2022 – Boosting Your Brain & Memory Classes
FREE classes provided at nearby senior centers. Please contact the local senior centers for more information and to reserve your spot.
Seniors in the Park Whitewater – Mondays Feb 28 – Apr 4 (click to download flyer)
Club 55 in Lake Mills – Tuesdays Mar 1 – Apr 5 (click to download flyer)
Fort Senior Center in Fort Atkinson – Thursdays Mar 3 – Apr 7 (click to download flyer)
(Reference: Alzheimer’s Association https://www.alz.org/help-support/brain_health/10_ways_to_love_your_brain)
Additional community resources and links compiled by the Aging & Disability Resource Centers (ADRC) of Jefferson and Walworth Counties and Fort HealthCare’s Community Health & Wellness Team.
Growing evidence indicates that people can reduce their risk of cognitive decline by adopting key lifestyle habits. When possible, combine these habits to achieve maximum benefit for the brain and body. Start now. It’s never too late or too early to incorporate healthy habits.
1. Break a sweat
Engage in regular cardiovascular exercise that elevates your heart rate and increases blood flow to the brain and body. Several studies have found an association between physical activity and reduced risk of cognitive decline.
- Find a park or trail near you in Jefferson County! Visit – Parks/Outdoor Activities and Trails.
- Contact your local parks & recreation department OR senior center for fitness class opportunities in your area.
- Free Digital Fitness Classes – Fort HealthCare
- Silver Sneakers programs (Blackhawk Fitness [Fort Atkinson], Anytime Fitness [Fort Atkinson, Jefferson, Lake Mills, Whitewater], Rock Lake Activity Center [Lake Mills], other locations).
2. Hit the books
Formal education in any stage of life will help reduce your risk of cognitive decline and dementia. For example, take a class at a local college, community center or online.
3. Butt out
Evidence shows that smoking increases risk of cognitive decline. Quitting smoking can reduce that risk to levels comparable to those who have not smoked.
- Wisconsin Tobacco Quit Line (A free service to help people quit smoking, vaping, or other tobacco use. The service is free 24/7 to any Wisconsin resident who is at least 13 years old).
4. Follow your heart
Evidence shows that risk factors for cardiovascular disease and stroke — obesity, high blood pressure and diabetes — negatively impact your cognitive health. Take care of your heart, and your brain just might follow.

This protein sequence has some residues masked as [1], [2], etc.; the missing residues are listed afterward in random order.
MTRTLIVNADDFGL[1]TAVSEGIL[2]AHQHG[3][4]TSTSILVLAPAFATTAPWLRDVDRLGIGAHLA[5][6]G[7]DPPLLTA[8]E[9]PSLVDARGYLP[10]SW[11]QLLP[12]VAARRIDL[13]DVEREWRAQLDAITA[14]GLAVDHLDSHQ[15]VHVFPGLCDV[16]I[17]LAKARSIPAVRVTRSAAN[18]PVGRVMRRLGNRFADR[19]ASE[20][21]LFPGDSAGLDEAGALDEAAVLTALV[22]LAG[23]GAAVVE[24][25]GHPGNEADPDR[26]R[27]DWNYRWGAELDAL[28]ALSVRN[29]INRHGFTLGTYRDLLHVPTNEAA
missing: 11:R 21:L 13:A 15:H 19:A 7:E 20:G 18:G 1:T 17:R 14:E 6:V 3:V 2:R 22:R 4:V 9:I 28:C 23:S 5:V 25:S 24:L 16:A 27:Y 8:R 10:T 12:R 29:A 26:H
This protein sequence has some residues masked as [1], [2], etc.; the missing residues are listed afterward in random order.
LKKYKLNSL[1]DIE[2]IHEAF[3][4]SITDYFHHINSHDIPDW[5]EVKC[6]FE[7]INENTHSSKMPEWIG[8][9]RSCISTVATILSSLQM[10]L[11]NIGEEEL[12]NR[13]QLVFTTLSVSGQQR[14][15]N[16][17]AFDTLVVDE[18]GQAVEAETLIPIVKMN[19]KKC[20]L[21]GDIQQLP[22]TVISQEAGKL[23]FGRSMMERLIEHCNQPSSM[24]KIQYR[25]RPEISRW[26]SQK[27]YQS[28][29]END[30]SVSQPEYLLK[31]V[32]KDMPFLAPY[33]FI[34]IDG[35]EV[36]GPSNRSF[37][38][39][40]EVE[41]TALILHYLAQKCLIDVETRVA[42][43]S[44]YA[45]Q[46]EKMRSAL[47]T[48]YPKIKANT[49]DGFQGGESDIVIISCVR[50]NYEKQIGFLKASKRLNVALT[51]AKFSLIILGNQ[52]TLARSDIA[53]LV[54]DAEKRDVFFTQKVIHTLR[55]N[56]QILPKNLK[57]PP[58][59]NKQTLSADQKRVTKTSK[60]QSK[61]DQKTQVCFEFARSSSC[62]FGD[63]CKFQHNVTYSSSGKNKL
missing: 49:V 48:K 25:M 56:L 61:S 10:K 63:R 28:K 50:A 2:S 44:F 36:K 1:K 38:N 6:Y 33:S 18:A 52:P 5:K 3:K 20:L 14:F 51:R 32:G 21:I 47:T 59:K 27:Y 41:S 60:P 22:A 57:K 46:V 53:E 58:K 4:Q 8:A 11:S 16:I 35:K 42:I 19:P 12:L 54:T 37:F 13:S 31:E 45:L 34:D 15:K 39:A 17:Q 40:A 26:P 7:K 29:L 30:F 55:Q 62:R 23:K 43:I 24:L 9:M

- Watch ADRC’s Tips for a Healthy Brain Mini-Series: Part 1 – Heart Health & Diet (4:53 minutes)
5. Heads up!
Brain injury can raise your risk of cognitive decline and dementia. Wear a seat belt, use a helmet when playing contact sports or riding a bike, and take steps to prevent falls.
- Vestibular Rehab at Fort HealthCare (for anyone experiencing balance issues)
- Falls Prevention Awareness (WI Healthy Institute for Healthy Aging) – 6 Steps to Prevent a Fall
6. Fuel up right
Eat a healthy and balanced diet that is lower in fat and higher in vegetables and fruit to help reduce the risk of cognitive decline. Although research on diet and cognitive function is limited, certain diets, including Mediterranean and Mediterranean-DASH (Dietary Approaches to Stop Hypertension), may contribute to risk reduction.
- Watch ADRC’s Tips for a Healthy Brain Mini-Series: Part 4 – Brain Health Supplements (5:58 minutes)
- The Best Foods for Brain Health
- The Facts on Omega-3 Fatty Acids by WedMD
7. Catch some Zzz’s
Not getting enough sleep due to conditions like insomnia or sleep apnea may result in problems with memory and thinking.
- Watch ADRC’s Tips for a Healthy Brain Mini-Series: Part 2 – Quality Sleep & Stress Reduction (4:11 minutes)
- Sleep Hygiene Checklist
8. Take care of your mental health
Some studies link a history of depression with increased risk of cognitive decline, so seek medical treatment if you have symptoms of depression, anxiety or other mental health concerns. Also, try to manage stress.
9. Buddy up
Staying socially engaged may support brain health. Pursue social activities that are meaningful to you. Find ways to be part of your local community — if you love animals, consider volunteering at a local shelter. If you enjoy singing, join a local choir or help at an after-school program. Or, just share activities with friends and family.
- Watch ADRC’s Tips for a Healthy Brain Mini-Series: Part 3 – Cognitive Reserve & Social Interactions (5:13 minutes)
10. Stump yourself
Challenge and activate your mind. Build a piece of furniture. Complete a jigsaw puzzle. Do something artistic. Play games, such as bridge, that make you think strategically. Challenging your mind may have short and long-term benefits for your brain.
- Cranium Corner from Healthy Brains (Cleveland Clinic)
The Aging & Disability Resource Center’s vision is to provide information and assistance to a diverse community where the elderly, and people with disabilities, are respected, healthy and productive.
Their mission is to help people achieve their goals by providing them with comprehensive information so they can make informed decisions, and advocacy support to ensure that they remain in charge of their lives.
Aging and Disability Resource Center- Jefferson County
Aging and Disability Resource Center – Walworth County
Have you ever lost your car keys? Can’t remember where you parked at the grocery store? Everyone forgets things, but memory loss can be frustrating. There are many ways to sharpen your memory and improve your brain health. Click Here to review our tips.